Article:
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Governments are right to regulate ICOs, says the owner of the third-largest cryptocurrency

  • Brad Garlinghouse, whose company Ripple is the owner of cryptocurrency XRP questioned whether new digital currencies were "solving real problems"
  • Initial coin offerings (ICOs) have caused a stir internationally in recent weeks, with a number of regulators clamping down
  • "I think it's good that you have regulators intervening and stepping in, in countries around the world," Garlinghouse said
Bitcoins As The Digital Currency Climbed To Highest Levels Since Early November
Chris Ratcliffe | Bloomberg | Getty Images

Governments around the world are right to step up regulatory pressure on initial coin offerings (ICOs), the CEO of blockchain firm Ripple has told CNBC.

Brad Garlinghouse, whose company is the owner of the third-largest cryptocurrency by market capitalization, XRP, questioned whether new digital currencies were "solving real problems."

"There's plenty examples of these recent ICOs that I don't think are good for the industry because they are not demonstrating or solving a real problem and you are seeing examples of fraud," he told CNBC in an interview Monday.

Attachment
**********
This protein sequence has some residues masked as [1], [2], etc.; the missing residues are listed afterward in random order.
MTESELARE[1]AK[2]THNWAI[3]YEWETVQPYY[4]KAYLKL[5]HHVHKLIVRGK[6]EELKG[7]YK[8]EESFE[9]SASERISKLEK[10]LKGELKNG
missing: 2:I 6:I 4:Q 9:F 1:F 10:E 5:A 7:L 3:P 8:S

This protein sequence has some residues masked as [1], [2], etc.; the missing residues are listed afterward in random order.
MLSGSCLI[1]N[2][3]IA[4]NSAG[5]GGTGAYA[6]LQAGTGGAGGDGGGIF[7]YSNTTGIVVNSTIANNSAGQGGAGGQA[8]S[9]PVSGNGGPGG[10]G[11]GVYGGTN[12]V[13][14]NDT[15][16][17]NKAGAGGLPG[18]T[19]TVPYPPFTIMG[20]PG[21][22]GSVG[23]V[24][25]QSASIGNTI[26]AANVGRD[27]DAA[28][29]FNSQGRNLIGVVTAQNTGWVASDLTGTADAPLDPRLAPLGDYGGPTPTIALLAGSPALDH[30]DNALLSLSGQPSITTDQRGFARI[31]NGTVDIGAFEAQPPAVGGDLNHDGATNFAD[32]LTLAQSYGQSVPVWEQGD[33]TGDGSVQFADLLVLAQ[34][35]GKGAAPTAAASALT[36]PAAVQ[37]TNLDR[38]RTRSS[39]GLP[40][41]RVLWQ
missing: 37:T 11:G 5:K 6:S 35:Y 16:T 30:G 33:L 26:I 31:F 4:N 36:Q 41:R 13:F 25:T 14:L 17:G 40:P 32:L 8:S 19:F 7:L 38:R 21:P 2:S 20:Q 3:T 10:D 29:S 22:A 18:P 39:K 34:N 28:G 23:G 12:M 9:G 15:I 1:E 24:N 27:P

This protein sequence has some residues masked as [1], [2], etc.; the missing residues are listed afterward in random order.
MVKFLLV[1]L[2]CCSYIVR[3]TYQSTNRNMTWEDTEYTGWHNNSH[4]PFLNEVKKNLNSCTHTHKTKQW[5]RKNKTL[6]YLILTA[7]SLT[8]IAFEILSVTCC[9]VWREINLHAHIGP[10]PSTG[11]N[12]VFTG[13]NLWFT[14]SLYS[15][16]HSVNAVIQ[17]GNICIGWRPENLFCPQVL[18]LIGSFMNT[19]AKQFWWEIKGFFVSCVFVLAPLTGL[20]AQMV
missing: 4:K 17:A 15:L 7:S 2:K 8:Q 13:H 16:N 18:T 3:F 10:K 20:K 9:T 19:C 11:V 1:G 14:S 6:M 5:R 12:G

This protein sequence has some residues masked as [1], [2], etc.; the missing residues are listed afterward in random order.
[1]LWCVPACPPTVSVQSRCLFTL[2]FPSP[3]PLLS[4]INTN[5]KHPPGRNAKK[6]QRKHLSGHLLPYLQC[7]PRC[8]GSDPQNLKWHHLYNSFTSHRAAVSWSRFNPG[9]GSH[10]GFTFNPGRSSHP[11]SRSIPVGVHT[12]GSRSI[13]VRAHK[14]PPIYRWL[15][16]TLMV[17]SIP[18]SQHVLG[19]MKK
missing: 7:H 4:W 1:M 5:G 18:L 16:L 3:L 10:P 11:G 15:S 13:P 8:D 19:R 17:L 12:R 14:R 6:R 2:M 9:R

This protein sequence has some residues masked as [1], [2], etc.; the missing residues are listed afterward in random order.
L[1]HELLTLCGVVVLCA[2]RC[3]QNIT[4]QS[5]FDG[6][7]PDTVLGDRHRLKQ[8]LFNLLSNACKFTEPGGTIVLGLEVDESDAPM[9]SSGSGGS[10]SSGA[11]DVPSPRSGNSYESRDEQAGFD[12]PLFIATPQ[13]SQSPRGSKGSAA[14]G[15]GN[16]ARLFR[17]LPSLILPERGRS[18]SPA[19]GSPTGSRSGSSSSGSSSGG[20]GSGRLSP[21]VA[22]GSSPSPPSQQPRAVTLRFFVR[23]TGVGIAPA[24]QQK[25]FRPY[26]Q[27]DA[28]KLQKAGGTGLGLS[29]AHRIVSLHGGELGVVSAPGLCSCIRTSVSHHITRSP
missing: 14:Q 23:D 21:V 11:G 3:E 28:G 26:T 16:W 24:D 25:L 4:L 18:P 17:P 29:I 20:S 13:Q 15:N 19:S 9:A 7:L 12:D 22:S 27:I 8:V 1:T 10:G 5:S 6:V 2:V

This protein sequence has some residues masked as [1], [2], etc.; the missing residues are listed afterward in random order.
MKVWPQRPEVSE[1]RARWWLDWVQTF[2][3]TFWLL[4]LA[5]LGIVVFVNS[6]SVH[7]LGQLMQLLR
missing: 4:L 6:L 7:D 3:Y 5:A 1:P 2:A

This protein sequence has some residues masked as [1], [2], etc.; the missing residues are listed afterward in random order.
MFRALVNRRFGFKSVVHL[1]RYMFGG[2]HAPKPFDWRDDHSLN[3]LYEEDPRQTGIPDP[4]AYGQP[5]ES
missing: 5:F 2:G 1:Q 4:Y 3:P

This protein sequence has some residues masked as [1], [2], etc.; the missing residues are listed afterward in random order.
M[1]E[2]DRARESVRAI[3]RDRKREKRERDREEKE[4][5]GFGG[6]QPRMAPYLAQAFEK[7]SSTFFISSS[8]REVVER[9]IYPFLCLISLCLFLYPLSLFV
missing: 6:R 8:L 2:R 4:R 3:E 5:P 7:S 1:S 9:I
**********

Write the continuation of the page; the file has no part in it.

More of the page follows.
"And so I think it's good that you have regulators intervening and stepping in, in countries around the world."

ICOs are a means for start-ups to raise funds selling new virtual currencies in exchange for bitcoin or ethereum. But they have caused a stir internationally in recent weeks, with a number of regulators either clamping down or banning them outright.

Garlinghouse said Ripple, by contrast, is focused on solving a "trillion dollar problem" with its distributed ledger platform, which connects banks with payment providers and cryptocurrency exchanges.

Why are ICOs so controversial?

BothChina's and South Korea's regulators have chosen to ban the sale of new digital tokens. The price of bitcoin fell sharply following China's ban.

Research has shown that companies have gained more funding through ICOs than venture capital investments.

But experts believe the practice can lure investors into scams and lead to money laundering.

Recently, a number of celebrities have used their social media platforms to give publicity to start-ups seeking to raise capital through ICOs. Some investors have raised concern about these endorsements.

Last week,CNBC reported that Ghostface Killah, founding member of U.S. rap group Wu-Tang Clan, had co-founded a cryptocurrency venture. Killah joined a long line of high profile figures — including Floyd Mayweather, Paris Hilton and Jamie Foxx — to have put his name to an ICO.

Other regulators have issued warnings on digital token sales, from the U.K.'s Financial Conduct Authority to Abu Dhabi's Financial Services Regulatory Authority.